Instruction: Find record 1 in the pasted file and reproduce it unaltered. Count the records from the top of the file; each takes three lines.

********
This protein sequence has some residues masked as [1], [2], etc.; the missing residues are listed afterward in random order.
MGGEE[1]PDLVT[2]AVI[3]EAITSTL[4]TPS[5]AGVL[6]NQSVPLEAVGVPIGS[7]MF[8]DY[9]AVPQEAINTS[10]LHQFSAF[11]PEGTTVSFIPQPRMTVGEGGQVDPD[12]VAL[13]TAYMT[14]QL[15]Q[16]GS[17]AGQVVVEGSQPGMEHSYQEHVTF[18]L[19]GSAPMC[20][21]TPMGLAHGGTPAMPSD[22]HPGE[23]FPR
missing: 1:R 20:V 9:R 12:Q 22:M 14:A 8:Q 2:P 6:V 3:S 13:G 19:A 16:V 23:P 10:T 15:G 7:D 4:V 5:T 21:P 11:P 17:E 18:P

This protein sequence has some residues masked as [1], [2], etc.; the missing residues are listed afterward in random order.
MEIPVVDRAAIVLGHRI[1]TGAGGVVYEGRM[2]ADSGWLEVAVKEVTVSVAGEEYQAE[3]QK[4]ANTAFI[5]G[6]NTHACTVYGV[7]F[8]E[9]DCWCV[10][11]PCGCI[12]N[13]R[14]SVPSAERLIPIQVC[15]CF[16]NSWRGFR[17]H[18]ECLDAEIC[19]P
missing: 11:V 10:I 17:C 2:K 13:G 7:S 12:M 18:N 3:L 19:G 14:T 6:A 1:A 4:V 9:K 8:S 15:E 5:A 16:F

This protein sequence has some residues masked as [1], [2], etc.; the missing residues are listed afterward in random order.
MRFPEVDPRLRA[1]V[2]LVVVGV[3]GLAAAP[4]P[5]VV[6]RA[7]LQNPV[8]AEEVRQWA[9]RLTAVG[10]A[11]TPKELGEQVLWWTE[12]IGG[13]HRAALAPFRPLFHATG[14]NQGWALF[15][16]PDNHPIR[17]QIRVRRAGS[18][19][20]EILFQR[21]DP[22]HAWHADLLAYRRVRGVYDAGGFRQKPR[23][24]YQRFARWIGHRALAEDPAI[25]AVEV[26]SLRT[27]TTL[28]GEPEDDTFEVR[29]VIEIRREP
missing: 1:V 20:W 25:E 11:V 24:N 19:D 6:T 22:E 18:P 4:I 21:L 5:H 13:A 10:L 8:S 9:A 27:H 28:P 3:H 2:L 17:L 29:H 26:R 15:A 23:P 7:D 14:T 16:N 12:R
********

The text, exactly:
This protein sequence has some residues masked as [1], [2], etc.; the missing residues are listed afterward in random order.
MGGEE[1]PDLVT[2]AVI[3]EAITSTL[4]TPS[5]AGVL[6]NQSVPLEAVGVPIGS[7]MF[8]DY[9]AVPQEAINTS[10]LHQFSAF[11]PEGTTVSFIPQPRMTVGEGGQVDPD[12]VAL[13]TAYMT[14]QL[15]Q[16]GS[17]AGQVVVEGSQPGMEHSYQEHVTF[18]L[19]GSAPMC[20][21]TPMGLAHGGTPAMPSD[22]HPGE[23]FPR
missing: 1:R 20:V 9:R 12:Q 22:M 14:A 8:Q 2:P 6:V 3:S 13:G 19:A 16:V 23:P 10:T 15:G 7:D 4:V 5:T 21:P 11:P 17:E 18:P